Abortion is one of those topics that are guaranteed to generate strong opinions, regardless of where one stands on the political and religious scale. At the end of the day, it is just another medical procedure. But over time, it has become a stand-in for other cultural touchstones that may never be resolved.
The new movie, Call Jane, is set in Chicago in 1968 and based on a true story. Joy (Elizabeth Banks) is a traditional housewife. Happily married to Will (Chris Messina), she has a teenage daughter Charlotte (Grace Edwards), and is pregnant with her second child. When it becomes clear that the pregnancy could kill her, Joy’s doctor recommends an abortion. The problem is that it is illegal and the hospital board refuses to authorize the operation.
The only option Joy has is to seek out other ways of no longer being in the family way. Fate leads her to the Jane Collective. They are a group of women whose goal is to help other women safely abort their fetuses. Among them are Virginia (Sigourney Weaver) and Gwen (Wunmi Mosaku). Though she intends to make it a one-off event, Joy quickly becomes part of the group. When she starts spending more time away from home, her family starts to ask questions.
A Timely Subject
Ever since the Dobbs decision overturned Roe v. Wade in June, American women and girls have been forced back into second-class citizenship. Her right to make the decision over her body and her life is based on where she lives. If she is lucky, the choice is between herself and her doctor. If she is not lucky, she may be forced to travel out of state or carry a fetus that could end both of their lives. If nothing else, Call Jane is a timely reminder that it was not that long ago that a female’s fate was not of her own making.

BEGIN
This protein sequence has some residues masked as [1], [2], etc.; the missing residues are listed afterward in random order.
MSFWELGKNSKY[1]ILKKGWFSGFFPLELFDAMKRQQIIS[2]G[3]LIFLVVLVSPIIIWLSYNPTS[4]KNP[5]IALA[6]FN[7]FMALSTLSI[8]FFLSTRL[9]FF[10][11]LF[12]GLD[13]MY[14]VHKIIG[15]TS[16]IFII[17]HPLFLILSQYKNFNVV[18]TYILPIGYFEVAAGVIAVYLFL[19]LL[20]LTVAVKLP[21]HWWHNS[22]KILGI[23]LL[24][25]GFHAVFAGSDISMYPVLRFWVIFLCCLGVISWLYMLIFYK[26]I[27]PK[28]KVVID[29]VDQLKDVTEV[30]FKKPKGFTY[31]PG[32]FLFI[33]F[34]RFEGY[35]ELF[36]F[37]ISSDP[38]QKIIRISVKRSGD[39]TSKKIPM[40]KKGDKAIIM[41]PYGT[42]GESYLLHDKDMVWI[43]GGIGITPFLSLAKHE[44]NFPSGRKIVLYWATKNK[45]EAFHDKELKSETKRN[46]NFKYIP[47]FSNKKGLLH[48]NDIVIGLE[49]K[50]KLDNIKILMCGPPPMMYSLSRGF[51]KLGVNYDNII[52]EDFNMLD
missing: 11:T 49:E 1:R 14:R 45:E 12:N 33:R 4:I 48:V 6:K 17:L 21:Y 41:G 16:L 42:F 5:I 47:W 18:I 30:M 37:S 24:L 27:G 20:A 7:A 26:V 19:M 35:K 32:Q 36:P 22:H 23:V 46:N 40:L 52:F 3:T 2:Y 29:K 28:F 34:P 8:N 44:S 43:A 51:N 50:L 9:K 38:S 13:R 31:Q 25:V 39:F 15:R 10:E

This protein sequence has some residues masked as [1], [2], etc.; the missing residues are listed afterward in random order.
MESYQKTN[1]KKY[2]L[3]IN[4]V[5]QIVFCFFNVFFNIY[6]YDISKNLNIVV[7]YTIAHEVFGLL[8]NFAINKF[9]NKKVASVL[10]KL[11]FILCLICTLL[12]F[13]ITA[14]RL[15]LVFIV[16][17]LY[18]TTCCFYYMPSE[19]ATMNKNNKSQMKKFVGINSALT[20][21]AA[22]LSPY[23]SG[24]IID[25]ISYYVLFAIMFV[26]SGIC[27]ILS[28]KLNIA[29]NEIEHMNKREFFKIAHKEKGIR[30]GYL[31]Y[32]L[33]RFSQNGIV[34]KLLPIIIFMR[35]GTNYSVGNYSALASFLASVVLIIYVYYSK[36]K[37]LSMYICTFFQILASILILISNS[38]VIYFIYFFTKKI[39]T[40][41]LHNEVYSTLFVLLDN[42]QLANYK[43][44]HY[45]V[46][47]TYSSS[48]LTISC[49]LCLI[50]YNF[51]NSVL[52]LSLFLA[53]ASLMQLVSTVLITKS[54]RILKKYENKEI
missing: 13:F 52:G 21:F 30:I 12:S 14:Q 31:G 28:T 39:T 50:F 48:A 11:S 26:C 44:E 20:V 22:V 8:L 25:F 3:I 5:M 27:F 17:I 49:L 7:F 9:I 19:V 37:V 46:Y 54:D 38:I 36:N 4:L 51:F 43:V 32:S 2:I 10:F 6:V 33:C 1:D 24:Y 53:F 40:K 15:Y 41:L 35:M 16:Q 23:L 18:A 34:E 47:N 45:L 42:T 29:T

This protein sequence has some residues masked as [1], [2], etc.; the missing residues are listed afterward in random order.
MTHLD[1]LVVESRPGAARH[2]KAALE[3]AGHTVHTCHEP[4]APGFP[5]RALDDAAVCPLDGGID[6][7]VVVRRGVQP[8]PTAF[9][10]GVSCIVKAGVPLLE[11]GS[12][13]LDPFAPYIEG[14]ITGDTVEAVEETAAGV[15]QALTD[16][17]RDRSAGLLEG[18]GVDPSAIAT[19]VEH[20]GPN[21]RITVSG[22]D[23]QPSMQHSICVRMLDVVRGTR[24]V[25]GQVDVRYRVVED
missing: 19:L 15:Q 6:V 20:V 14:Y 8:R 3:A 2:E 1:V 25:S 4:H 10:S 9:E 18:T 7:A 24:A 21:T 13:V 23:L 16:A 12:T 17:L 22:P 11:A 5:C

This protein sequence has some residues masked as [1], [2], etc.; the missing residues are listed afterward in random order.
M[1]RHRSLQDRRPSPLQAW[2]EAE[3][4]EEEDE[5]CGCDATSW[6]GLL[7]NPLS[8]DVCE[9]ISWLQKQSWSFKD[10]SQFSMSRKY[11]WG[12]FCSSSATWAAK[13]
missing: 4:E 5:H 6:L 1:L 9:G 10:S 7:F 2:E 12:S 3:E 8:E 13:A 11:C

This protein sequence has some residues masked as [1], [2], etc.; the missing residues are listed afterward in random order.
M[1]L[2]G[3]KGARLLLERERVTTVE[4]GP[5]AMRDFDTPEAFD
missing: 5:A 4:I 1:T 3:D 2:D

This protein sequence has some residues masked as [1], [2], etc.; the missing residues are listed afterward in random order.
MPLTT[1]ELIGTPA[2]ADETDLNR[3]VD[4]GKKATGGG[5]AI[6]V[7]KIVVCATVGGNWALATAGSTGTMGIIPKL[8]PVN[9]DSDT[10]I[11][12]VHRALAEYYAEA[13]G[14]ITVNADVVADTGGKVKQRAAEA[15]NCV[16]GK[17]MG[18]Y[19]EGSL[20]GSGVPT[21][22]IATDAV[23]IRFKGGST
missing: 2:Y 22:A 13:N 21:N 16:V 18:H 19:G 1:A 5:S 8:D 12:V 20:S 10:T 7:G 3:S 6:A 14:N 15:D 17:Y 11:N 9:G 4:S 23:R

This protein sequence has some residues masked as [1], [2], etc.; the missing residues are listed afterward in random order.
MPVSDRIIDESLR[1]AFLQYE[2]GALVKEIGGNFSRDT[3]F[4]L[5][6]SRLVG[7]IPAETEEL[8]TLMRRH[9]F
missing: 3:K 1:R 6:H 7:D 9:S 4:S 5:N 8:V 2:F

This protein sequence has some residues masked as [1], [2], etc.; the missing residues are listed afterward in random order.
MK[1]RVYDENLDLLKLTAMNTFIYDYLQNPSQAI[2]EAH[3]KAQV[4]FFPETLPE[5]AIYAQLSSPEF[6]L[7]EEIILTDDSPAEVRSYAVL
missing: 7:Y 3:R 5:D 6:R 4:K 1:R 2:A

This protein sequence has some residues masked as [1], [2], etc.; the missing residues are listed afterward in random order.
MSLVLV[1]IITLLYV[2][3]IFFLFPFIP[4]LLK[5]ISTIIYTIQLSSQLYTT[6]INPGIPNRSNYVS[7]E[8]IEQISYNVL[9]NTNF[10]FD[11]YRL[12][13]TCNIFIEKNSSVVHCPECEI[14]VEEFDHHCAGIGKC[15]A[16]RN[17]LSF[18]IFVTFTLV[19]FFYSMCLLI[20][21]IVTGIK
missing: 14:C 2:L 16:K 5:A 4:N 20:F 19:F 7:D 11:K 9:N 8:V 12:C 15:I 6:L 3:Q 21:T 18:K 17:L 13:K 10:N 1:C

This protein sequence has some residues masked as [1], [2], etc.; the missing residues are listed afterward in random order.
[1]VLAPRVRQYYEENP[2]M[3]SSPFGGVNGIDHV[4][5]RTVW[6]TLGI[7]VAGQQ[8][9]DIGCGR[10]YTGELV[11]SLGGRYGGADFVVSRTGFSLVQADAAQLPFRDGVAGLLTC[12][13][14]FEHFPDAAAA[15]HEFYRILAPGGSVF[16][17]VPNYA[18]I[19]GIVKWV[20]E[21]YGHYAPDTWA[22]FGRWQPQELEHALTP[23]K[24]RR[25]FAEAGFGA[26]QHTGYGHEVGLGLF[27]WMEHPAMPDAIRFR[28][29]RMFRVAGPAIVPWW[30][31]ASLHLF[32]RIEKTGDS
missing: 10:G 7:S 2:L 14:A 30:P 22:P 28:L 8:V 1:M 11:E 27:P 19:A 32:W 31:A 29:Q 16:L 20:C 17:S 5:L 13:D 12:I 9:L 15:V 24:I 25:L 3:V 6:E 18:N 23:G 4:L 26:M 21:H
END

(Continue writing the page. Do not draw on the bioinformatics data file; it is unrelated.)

It Takes the Politics Out of the Story
It would have been easy to get on the figurative soapbox and start lecturing the audience. Instead, we are introduced to the story of an ordinary woman. Joy’s situation is representative of one of the most common reasons for abortion: to save her life. Like many in her situation, she would have liked nothing more than to bring a healthy child into the world. But that is not her reality. It is a physically and emotionally harrowing experience that I wish on no one.
It also points out the obvious. Gwen, as the only woman of color, speaks truth to power. While those from the upper and middle classes will always have access, the same cannot be said for women of color and poor women. They will have three choices, none of which is ideal: carry the pregnancy to term (and not be able to care for the newborn), resort to less-than-safe methods to end it, or spend precious time and financial resources to get to where it is legal.
The Danger Is Minimal
While the message is important and necessary, the film loses some of its power by minimizing the danger. At the end of the day, abortion is surgery. Even the best doctors mess up at least once in a while. When Joy becomes part of the Janes, Dean (Cory Michael Smith) is the one removing the fetus. Later on, Joy takes over. According to the postscript, all of the patients came out safe and sound. Had the outcome for even one of them been different, the Janes would have been exposed and arrested.
I would have preferred to feel a bit on edge, knowing that the police could have raided their headquarters at any time. It was the one narrative element that had it been included, reminded viewers of the legal danger. In keeping it at bay, it takes some of the edge of the film and the importance of the story.
Call Jane is not just the tale of our past. It is also about our present and future. It is an admonition that if we do not speak up and stand up, the rights that we take for granted will be a thing of the past.
Thank you for reading! What are your thoughts on Call Jane? Comment down below!
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